Book Image

Practical Threat Intelligence and Data-Driven Threat Hunting

By : Valentina Costa-Gazcón
Book Image

Practical Threat Intelligence and Data-Driven Threat Hunting

By: Valentina Costa-Gazcón

Overview of this book

Threat hunting (TH) provides cybersecurity analysts and enterprises with the opportunity to proactively defend themselves by getting ahead of threats before they can cause major damage to their business. This book is not only an introduction for those who don’t know much about the cyber threat intelligence (CTI) and TH world, but also a guide for those with more advanced knowledge of other cybersecurity fields who are looking to implement a TH program from scratch. You will start by exploring what threat intelligence is and how it can be used to detect and prevent cyber threats. As you progress, you’ll learn how to collect data, along with understanding it by developing data models. The book will also show you how to set up an environment for TH using open source tools. Later, you will focus on how to plan a hunt with practical examples, before going on to explore the MITRE ATT&CK framework. By the end of this book, you’ll have the skills you need to be able to carry out effective hunts in your own environment.
Table of Contents (21 chapters)
Section 1: Cyber Threat Intelligence
Section 2: Understanding the Adversary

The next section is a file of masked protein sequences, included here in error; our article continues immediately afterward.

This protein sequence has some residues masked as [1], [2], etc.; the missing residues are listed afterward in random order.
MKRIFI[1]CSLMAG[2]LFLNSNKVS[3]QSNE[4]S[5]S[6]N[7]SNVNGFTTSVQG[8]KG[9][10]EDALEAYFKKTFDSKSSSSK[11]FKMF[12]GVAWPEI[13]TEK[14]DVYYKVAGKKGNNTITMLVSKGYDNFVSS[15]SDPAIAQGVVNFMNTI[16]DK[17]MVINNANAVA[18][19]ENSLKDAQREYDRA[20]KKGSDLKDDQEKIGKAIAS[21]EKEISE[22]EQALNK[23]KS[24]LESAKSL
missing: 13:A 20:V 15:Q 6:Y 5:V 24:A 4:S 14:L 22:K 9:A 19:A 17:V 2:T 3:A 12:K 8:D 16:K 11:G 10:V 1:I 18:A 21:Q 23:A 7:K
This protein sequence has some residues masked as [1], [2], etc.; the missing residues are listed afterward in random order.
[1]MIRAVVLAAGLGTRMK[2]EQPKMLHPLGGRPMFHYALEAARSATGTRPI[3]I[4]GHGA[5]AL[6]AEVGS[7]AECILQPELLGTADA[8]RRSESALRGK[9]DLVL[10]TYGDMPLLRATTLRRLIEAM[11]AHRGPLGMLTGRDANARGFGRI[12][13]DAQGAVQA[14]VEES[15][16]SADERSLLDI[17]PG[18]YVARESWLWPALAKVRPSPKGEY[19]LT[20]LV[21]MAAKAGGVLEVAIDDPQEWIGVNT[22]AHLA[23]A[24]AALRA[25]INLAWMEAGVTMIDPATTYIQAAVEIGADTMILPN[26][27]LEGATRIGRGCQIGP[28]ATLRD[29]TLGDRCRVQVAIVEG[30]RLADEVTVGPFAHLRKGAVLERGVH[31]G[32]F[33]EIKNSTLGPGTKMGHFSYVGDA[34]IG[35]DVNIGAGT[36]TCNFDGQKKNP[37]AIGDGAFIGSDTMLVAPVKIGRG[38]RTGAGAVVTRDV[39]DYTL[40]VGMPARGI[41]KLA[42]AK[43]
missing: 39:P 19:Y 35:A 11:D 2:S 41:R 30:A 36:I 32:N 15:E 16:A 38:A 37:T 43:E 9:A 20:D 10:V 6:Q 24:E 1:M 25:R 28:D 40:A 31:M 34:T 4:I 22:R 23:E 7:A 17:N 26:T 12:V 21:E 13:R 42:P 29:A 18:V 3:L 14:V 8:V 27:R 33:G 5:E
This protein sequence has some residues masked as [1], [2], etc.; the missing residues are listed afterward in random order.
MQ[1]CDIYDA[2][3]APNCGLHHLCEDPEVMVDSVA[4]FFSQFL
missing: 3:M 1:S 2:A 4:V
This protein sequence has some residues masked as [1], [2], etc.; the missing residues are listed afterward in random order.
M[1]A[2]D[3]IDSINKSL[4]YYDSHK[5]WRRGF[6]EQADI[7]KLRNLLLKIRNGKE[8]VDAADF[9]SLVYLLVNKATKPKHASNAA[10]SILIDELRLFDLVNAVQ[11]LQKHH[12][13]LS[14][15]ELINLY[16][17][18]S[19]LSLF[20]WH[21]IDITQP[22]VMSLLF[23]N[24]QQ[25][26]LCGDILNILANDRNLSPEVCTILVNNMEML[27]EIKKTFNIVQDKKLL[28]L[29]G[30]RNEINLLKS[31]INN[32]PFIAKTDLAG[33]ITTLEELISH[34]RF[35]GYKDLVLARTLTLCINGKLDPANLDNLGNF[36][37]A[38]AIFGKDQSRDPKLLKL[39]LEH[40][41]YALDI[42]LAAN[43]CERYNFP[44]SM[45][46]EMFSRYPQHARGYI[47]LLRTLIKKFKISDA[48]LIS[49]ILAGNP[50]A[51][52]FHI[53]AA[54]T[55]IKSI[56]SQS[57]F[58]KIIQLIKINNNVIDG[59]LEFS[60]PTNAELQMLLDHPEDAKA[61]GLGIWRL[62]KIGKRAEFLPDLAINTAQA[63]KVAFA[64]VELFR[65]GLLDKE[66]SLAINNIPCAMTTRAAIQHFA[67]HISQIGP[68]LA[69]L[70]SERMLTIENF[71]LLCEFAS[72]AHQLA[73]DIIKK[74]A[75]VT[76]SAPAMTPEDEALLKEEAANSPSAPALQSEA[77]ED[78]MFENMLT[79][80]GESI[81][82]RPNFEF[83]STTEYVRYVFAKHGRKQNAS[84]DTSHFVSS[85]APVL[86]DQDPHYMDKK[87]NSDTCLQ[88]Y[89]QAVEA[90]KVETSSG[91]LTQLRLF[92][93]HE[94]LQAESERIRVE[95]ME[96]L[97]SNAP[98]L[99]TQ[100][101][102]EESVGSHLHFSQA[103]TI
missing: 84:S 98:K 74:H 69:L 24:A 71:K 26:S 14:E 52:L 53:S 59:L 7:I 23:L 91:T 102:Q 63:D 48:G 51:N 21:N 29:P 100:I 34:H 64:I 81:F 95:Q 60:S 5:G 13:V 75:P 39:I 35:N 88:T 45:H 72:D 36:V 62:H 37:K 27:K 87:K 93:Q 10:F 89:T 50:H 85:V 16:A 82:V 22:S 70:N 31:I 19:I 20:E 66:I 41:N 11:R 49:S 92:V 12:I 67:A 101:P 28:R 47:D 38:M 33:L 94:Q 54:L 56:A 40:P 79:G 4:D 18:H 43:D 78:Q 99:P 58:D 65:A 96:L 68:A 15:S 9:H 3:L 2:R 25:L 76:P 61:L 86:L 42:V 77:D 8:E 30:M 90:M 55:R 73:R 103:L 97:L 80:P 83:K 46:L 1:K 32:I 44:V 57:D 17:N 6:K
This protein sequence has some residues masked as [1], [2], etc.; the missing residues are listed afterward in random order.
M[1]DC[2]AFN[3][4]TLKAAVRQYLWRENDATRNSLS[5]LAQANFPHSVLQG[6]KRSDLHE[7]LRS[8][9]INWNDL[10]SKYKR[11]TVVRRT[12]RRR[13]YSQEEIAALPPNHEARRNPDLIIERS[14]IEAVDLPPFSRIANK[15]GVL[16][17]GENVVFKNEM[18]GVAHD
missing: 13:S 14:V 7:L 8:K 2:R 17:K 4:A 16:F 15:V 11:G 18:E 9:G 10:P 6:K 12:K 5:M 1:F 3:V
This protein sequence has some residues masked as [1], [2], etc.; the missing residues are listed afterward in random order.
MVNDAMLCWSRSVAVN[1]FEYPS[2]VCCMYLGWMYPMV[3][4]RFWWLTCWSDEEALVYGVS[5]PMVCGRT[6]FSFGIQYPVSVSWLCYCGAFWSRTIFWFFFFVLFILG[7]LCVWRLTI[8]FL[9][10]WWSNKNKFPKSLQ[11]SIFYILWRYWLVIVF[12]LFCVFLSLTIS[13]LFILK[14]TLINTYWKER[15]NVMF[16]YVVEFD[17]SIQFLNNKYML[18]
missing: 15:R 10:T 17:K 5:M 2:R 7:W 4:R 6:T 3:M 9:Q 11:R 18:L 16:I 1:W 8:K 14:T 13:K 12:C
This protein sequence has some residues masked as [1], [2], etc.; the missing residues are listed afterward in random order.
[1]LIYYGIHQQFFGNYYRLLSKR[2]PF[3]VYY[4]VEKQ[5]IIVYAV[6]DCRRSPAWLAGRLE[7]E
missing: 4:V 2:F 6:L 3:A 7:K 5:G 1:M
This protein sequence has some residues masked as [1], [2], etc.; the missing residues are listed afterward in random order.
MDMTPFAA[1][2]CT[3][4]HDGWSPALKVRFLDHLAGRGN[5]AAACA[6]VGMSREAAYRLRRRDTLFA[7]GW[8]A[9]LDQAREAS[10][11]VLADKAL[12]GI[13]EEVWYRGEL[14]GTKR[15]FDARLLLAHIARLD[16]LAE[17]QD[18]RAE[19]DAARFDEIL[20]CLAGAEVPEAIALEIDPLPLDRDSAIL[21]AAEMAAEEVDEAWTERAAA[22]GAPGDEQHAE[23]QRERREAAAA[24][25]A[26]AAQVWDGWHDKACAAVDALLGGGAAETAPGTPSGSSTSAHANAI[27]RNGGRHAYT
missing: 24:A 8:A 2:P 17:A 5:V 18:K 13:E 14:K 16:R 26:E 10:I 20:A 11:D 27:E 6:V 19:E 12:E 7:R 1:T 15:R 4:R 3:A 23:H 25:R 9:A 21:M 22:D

Section 3: Working with a Research Environment
Section 4: Communicating to Succeed
Appendix – The State of the Hunt


So, before diving into the hunting activity itself, there's a lot of thinking and processes that must be done. In this chapter, we learned about what threat hunting is, as well as the different approaches that can be taken to implement it. We also learned what skills a good threat hunter needs and how to create an effective hypothesis, which is the crucial step of any threat hunting process. There are a few concepts we should always keep in mind: first, assume there will be a breach; second, the threat hunting team needs to know the organization's environment to be able to detect anomalies; and third, after carrying out a successful hunt, automate the process as much as possible. Establish a standardized process, document it as much as possible, and learn from both your successes and failures.

In the next chapter, we will cover some of the basic concepts any threat hunter should be familiar with, including how operating systems work, networking basics, the Windows...